Heartworm prevention is a vital part of the wellness care that we provide for dogs and cats and warrants a deeper look to understand why we advocate for year-round prevention in all pets and provide our own pets with this vital, lifesaving medication. Many people don’t understand the heartworm and why it causes so much serious damage to animals. This disease is important throughout the country, but especially in the southeast where the incidence is higher than in colder parts of the country. Luckily, the Companion Animal Parasite Council assembles a large amount of data on parasites in the United States and this allows us to track incidence rates even at the county level.

First, the basics, heartworms are long worms that live in the vessels surrounding the heart. They can be found in dogs, where they are most frequently diagnosed, but also in cats and ferrets. We even occasionally see them in other species, but it is rare. Dogs serve as the reservoir, or carrier of the disease and often develop large numbers of adult worms. These worms grow up and have babies called “microfilaria” which then get picked up by mosquitoes and transmitted to other pets in the area. This is an important point for our neighbors. We all know that the beautiful areas around us, such as Westchase, Keystone, Odessa and Oldsmar are blessed with an abundance of natural standing water. This environment is a perfect breeding ground for the mosquitoes that carry heartworm, and we’ve all probably experienced an evening ruined by these pesky insects.

Once a dog is exposed to the baby heartworms from the mosquito, these worms move throughout the dog’s body and eventually grow into full sized adult heartworms that live in the vessels around the heart. While many people understand that heartworm is a serious condition, some don’t understand the damage that they can cause in the heart. The adult worms start to cause inflammation around the heart very quickly after they arrive, and over time can send a dog into heart failure eventually leading to death.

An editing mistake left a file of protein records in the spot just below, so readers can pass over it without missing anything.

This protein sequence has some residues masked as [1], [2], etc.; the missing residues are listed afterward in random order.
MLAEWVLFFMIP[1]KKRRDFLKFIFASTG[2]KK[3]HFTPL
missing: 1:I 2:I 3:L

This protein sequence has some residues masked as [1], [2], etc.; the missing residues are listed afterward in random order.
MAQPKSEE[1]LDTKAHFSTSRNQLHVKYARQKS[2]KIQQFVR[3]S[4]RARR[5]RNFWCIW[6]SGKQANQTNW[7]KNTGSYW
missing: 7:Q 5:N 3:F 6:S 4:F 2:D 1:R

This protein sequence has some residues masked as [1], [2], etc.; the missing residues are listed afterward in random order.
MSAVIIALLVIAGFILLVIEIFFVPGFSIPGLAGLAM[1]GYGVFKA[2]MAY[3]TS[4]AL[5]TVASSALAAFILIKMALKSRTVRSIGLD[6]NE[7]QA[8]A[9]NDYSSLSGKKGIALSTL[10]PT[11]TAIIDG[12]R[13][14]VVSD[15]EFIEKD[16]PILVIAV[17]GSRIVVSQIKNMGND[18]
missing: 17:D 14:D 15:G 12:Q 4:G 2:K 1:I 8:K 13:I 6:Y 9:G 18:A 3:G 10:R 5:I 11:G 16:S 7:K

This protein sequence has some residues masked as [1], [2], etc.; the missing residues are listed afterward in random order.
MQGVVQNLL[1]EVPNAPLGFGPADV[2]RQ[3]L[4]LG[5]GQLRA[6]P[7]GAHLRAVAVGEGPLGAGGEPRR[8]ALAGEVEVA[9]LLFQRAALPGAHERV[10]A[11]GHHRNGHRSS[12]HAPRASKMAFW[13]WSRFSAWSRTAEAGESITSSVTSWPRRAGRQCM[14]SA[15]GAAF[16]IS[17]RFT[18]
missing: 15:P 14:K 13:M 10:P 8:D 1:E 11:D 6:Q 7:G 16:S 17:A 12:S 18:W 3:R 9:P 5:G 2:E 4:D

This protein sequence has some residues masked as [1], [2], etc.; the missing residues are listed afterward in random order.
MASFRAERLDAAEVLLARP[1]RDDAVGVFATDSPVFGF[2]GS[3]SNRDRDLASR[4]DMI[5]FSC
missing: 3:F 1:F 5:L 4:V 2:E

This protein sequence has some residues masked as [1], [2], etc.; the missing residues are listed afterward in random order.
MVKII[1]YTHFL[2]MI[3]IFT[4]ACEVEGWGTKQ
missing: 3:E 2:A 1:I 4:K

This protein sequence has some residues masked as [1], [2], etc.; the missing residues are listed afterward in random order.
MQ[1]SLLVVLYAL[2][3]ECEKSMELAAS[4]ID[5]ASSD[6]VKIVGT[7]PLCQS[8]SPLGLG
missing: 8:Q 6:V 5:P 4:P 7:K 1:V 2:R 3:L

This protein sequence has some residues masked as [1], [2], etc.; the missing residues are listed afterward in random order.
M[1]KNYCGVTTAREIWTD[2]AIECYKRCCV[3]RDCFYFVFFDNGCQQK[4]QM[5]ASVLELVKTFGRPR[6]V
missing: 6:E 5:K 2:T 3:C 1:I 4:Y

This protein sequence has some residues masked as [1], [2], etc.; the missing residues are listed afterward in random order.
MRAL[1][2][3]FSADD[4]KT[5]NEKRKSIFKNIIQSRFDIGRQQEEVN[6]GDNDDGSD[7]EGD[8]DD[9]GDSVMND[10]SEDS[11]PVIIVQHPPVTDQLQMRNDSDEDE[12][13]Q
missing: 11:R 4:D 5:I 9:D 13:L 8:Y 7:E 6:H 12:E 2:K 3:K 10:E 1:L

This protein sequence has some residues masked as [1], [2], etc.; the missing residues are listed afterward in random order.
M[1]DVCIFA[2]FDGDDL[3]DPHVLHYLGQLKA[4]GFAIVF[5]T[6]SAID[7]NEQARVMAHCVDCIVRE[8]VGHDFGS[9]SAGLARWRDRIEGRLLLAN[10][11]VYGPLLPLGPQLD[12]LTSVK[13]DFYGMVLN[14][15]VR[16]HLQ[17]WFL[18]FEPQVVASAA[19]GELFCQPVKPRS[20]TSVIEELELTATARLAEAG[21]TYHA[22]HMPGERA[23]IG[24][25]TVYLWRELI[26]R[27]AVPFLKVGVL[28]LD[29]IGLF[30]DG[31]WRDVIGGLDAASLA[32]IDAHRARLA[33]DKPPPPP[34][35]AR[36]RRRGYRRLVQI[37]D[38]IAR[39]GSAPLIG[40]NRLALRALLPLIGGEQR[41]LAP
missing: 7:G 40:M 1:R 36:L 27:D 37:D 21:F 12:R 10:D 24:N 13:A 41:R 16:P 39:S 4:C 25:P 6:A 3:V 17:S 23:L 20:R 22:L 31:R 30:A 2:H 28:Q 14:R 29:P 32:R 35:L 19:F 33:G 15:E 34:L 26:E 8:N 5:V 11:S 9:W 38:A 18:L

The latest data from the Companion Animal Parasite Council shows the incidence rate for heartworm in Hillsborough county is 1.66%. This may not sound that high, but it equates to 1 out of 75 dogs. When you consider how many dogs are in your neighborhood or in your friend group, you can see how this number would raise concerns. Unfortunately, as veterinarians, we have seen pets in all stages of this disease and are acutely aware of what it can do to our beloved four-legged family.

When you consider our wet environment that is conducive to mosquito development, the rate of heartworm that we have in Florida, and the severe disease that these worms can cause, it becomes clear why most veterinarians are so serious about keeping patients on heartworm preventative year-round. It is certainly something we believe in at West Park Animal Hospital, and it is something we do for our own pets. Also, many heartworm preventatives also help prevent intestinal parasites like roundworm and hookworm that can be spread from pets to people. If you’re interested in hearing more about heartworm, you can schedule an appointment with our veterinarians by calling (813) 749-6863 or by requesting an appointment through our online portal.